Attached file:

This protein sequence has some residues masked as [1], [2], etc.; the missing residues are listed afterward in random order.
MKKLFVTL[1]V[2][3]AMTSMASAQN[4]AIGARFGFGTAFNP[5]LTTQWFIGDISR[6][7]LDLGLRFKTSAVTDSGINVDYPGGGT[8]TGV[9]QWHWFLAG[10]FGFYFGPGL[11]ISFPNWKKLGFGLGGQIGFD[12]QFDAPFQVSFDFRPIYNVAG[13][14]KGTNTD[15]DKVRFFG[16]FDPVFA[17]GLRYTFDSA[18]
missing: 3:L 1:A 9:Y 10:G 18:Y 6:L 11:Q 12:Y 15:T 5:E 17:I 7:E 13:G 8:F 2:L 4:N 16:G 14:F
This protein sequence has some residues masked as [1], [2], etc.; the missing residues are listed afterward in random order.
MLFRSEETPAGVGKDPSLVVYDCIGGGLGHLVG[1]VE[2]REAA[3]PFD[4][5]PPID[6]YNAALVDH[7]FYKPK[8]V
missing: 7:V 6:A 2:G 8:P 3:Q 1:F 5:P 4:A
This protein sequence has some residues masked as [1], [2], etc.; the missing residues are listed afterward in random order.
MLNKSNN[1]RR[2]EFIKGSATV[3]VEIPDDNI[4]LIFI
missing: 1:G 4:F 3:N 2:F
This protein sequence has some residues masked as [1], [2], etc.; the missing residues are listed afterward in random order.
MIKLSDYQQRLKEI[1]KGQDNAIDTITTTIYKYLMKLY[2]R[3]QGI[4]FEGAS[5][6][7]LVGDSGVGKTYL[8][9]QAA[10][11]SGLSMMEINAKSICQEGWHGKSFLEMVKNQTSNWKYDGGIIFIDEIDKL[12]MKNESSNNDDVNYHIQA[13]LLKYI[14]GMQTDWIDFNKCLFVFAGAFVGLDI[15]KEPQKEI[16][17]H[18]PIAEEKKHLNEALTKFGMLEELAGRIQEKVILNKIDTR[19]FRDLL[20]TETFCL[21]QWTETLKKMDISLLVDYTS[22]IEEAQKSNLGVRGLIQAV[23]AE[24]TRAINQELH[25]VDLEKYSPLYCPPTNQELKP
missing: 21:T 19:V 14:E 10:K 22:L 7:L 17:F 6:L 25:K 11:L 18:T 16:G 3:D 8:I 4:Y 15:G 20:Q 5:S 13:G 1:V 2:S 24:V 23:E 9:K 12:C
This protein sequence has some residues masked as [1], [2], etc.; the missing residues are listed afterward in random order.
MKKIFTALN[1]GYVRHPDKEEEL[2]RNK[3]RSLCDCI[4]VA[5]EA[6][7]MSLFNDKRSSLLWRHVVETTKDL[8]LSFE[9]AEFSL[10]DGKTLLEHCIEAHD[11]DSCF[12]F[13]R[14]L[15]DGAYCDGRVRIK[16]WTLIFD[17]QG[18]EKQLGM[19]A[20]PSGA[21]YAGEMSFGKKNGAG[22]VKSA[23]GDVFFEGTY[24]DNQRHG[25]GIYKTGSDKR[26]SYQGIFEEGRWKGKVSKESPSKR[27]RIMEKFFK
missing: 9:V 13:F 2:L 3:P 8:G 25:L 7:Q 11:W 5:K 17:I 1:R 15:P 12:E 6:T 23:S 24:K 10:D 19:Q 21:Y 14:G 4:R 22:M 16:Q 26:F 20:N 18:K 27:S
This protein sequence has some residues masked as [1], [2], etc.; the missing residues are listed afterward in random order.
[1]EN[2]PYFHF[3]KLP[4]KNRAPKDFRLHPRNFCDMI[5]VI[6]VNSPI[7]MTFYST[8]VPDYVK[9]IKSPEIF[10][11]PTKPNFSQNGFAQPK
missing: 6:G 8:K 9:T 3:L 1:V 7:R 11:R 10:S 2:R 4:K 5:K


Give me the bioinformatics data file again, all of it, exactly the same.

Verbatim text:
This protein sequence has some residues masked as [1], [2], etc.; the missing residues are listed afterward in random order.
MKKLFVTL[1]V[2][3]AMTSMASAQN[4]AIGARFGFGTAFNP[5]LTTQWFIGDISR[6][7]LDLGLRFKTSAVTDSGINVDYPGGGT[8]TGV[9]QWHWFLAG[10]FGFYFGPGL[11]ISFPNWKKLGFGLGGQIGFD[12]QFDAPFQVSFDFRPIYNVAG[13][14]KGTNTD[15]DKVRFFG[16]FDPVFA[17]GLRYTFDSA[18]
missing: 3:L 1:A 9:Y 10:G 18:Y 6:L 11:Q 12:Y 15:T 5:E 17:I 7:E 13:G 8:F 2:L 4:N 16:G 14:F
This protein sequence has some residues masked as [1], [2], etc.; the missing residues are listed afterward in random order.
MLFRSEETPAGVGKDPSLVVYDCIGGGLGHLVG[1]VE[2]REAA[3]PFD[4][5]PPID[6]YNAALVDH[7]FYKPK[8]V
missing: 7:V 6:A 2:G 8:P 3:Q 1:F 5:P 4:A
This protein sequence has some residues masked as [1], [2], etc.; the missing residues are listed afterward in random order.
MLNKSNN[1]RR[2]EFIKGSATV[3]VEIPDDNI[4]LIFI
missing: 1:G 4:F 3:N 2:F
This protein sequence has some residues masked as [1], [2], etc.; the missing residues are listed afterward in random order.
MIKLSDYQQRLKEI[1]KGQDNAIDTITTTIYKYLMKLY[2]R[3]QGI[4]FEGAS[5][6][7]LVGDSGVGKTYL[8][9]QAA[10][11]SGLSMMEINAKSICQEGWHGKSFLEMVKNQTSNWKYDGGIIFIDEIDKL[12]MKNESSNNDDVNYHIQA[13]LLKYI[14]GMQTDWIDFNKCLFVFAGAFVGLDI[15]KEPQKEI[16][17]H[18]PIAEEKKHLNEALTKFGMLEELAGRIQEKVILNKIDTR[19]FRDLL[20]TETFCL[21]QWTETLKKMDISLLVDYTS[22]IEEAQKSNLGVRGLIQAV[23]AE[24]TRAINQELH[25]VDLEKYSPLYCPPTNQELKP
missing: 21:T 19:V 14:E 10:K 22:L 7:L 17:F 6:L 25:K 11:L 18:T 16:G 3:D 8:I 4:Y 15:G 20:Q 5:S 13:G 1:V 2:S 24:V 23:E 9:K 12:C
This protein sequence has some residues masked as [1], [2], etc.; the missing residues are listed afterward in random order.
MKKIFTALN[1]GYVRHPDKEEEL[2]RNK[3]RSLCDCI[4]VA[5]EA[6][7]MSLFNDKRSSLLWRHVVETTKDL[8]LSFE[9]AEFSL[10]DGKTLLEHCIEAHD[11]DSCF[12]F[13]R[14]L[15]DGAYCDGRVRIK[16]WTLIFD[17]QG[18]EKQLGM[19]A[20]PSGA[21]YAGEMSFGKKNGAG[22]VKSA[23]GDVFFEGTY[24]DNQRHG[25]GIYKTGSDKR[26]SYQGIFEEGRWKGKVSKESPSKR[27]RIMEKFFK
missing: 9:V 13:F 2:L 3:P 8:G 25:L 7:Q 11:W 5:K 17:I 1:R 15:P 12:E 6:T 23:S 24:K 10:D 19:Q 21:Y 14:G 4:R 22:M 16:Q 26:F 20:N 18:K 27:S
This protein sequence has some residues masked as [1], [2], etc.; the missing residues are listed afterward in random order.
[1]EN[2]PYFHF[3]KLP[4]KNRAPKDFRLHPRNFCDMI[5]VI[6]VNSPI[7]MTFYST[8]VPDYVK[9]IKSPEIF[10][11]PTKPNFSQNGFAQPK
missing: 6:G 8:K 9:T 3:L 1:V 7:R 11:R 10:S 2:R 4:K 5:K